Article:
Houston has 'plan in place' to avoid massive spike in COVID-19 hospitalizations

Tuesday, October 27, 2020
Houston helping communities hard hit by COVID-19
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Within a week, the city of Houston has seen a spike in the number of COVID-19 cases, but Mayor Turner says that what we do today can help stop the spread. This comes as Houston is also stepping in to help communities hit hard by the virus.

HOUSTON, Texas (KTRK) -- After seeing a spike in the number of COVID-19 cases in the city of Houston, Mayor Sylvester Turner said it's time to sound the alarm.

SEE ALSO: Houston's virus positivity rate climbs from 5.6% to 6.5%

Turner said he is concerned there could be a third wave in our city, but added that what we do today can help stop the spread.

"We're going in the wrong direction," Turner said during a briefing on Monday. "[To] remind people, that this virus, how we manage this virus, in large part depends on us. Our behavior, how we respond."

The messaging comes in as a reminder of just how bad things can get as El Paso is seeing a huge spike in cases. Since Oct. 1, El Paso has seen a 300% increase in hospitalizations.

Now, other Texas communities, like Houston, are stepping up to help.

"On Saturday, I was told we could get between two and four patients a day. I'm not aware of that just yet," Dr. David Persse with the Houston Health Department said. "The plan is in place, the connections have been made, at this point, it looks like the volumes will be very very small. But, this is Texans helping Texans, and this is what we do."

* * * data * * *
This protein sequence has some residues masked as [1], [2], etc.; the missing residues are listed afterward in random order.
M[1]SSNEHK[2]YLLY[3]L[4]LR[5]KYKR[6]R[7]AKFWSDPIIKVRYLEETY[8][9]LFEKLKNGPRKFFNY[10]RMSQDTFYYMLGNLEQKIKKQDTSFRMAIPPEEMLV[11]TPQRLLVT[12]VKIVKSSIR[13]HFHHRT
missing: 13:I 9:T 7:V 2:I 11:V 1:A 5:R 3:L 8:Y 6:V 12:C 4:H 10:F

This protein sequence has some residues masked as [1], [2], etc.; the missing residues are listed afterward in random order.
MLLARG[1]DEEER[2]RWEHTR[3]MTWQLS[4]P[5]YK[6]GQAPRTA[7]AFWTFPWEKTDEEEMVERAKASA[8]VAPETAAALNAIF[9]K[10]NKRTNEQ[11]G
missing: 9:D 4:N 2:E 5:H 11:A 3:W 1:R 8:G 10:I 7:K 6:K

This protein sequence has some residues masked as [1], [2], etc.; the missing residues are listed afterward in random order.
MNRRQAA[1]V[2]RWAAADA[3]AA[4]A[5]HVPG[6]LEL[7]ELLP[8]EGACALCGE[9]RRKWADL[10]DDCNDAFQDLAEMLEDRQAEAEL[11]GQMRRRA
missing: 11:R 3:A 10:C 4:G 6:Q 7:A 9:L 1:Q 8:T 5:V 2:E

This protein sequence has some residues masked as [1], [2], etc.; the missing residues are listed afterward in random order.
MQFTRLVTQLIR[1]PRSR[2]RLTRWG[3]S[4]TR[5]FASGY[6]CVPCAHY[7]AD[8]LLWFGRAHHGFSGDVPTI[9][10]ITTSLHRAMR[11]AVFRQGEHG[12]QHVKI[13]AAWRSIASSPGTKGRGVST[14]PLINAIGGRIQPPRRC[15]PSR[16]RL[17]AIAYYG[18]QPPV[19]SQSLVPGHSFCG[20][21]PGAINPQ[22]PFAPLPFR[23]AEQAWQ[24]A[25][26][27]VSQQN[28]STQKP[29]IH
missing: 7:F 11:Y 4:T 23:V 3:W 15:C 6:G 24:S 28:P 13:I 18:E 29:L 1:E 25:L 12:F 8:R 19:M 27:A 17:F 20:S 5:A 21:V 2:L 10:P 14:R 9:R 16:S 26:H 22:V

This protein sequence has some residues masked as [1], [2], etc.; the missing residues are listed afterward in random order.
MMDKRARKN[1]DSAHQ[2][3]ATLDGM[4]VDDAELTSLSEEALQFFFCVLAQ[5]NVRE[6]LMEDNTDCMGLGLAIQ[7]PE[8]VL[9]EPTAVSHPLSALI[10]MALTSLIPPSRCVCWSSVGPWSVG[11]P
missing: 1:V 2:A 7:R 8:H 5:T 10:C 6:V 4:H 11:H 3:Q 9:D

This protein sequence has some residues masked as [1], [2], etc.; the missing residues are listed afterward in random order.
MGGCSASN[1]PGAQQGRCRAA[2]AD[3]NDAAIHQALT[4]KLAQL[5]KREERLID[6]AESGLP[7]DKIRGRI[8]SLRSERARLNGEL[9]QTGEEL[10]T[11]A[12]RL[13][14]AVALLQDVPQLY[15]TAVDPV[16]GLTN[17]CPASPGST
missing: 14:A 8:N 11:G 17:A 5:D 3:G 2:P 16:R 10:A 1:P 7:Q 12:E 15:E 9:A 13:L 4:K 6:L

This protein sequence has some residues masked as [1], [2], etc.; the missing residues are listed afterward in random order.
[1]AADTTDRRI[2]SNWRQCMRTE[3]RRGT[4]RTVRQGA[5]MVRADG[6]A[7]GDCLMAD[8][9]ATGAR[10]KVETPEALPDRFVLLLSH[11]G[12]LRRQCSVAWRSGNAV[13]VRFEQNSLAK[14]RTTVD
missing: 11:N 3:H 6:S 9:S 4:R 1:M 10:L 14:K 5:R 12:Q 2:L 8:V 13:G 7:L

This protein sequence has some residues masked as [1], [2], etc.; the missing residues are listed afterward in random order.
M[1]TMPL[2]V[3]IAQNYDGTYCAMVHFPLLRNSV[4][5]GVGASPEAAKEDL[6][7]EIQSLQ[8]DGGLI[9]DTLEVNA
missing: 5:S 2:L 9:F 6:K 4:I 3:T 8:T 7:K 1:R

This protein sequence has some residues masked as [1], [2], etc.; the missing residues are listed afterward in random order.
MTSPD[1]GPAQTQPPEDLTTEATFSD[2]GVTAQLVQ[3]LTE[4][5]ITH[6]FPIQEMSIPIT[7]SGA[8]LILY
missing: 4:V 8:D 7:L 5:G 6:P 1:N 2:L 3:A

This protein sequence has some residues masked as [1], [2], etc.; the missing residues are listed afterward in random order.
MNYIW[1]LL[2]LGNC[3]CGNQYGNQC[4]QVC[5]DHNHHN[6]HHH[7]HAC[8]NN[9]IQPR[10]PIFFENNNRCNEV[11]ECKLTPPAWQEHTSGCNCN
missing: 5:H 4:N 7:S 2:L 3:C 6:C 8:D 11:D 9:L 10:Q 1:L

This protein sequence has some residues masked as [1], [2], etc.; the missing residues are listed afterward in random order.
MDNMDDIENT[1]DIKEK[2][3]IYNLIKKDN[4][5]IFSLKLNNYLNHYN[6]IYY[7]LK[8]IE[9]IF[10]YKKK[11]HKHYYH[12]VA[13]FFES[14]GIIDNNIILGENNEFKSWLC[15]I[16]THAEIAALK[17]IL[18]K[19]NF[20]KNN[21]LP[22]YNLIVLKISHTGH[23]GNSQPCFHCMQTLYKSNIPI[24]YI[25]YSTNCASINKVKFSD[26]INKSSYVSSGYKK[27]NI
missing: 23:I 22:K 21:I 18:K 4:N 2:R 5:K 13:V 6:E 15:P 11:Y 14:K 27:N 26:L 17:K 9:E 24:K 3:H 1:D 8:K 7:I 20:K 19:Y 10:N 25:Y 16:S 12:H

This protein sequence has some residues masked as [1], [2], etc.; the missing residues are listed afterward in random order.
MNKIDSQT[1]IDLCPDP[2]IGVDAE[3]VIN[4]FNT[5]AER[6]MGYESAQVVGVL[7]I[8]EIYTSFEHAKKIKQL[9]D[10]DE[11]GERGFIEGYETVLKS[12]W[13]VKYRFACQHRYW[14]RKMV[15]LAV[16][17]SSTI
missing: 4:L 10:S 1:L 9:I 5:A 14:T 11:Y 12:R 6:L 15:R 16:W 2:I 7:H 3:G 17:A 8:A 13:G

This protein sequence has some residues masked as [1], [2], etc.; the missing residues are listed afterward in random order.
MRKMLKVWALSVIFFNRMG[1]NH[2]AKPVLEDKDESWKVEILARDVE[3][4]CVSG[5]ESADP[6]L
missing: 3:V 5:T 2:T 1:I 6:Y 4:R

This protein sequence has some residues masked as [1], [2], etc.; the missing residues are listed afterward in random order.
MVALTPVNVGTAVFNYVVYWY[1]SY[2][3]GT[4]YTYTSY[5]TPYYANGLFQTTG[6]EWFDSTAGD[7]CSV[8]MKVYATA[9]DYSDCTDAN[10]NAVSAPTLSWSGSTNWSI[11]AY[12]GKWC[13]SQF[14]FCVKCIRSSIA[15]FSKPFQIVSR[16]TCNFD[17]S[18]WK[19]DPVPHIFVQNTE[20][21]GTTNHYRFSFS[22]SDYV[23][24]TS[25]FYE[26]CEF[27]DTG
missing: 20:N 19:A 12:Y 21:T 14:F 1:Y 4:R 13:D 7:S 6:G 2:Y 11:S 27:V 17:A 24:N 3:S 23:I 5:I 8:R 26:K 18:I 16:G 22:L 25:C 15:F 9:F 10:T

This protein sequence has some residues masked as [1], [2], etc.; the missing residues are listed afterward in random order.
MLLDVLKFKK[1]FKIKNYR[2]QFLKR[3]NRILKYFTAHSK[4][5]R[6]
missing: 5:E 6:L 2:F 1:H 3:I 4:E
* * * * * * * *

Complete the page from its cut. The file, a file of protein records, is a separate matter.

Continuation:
But it's not just El Paso, potentially Lubbock, Amarillo and The Valley could need help.

SEE ALSO: El Paso officials ask residents to stay home for 2 weeks as COVID-19 hospitalizations surge

The Southeast Texas Regional Advisory Council, a non-profit that works with health care providers, is also stepping in to help by providing some aid. The non-profit sent its AMBUS, which is like a huge ambulance, and can transport 20 patients. They have also assisted in facilitating an RN and someone to supervise five ambulances.

Persse said he just hopes we take what's happening in El Paso to heart and not have to start moving patients out of here.

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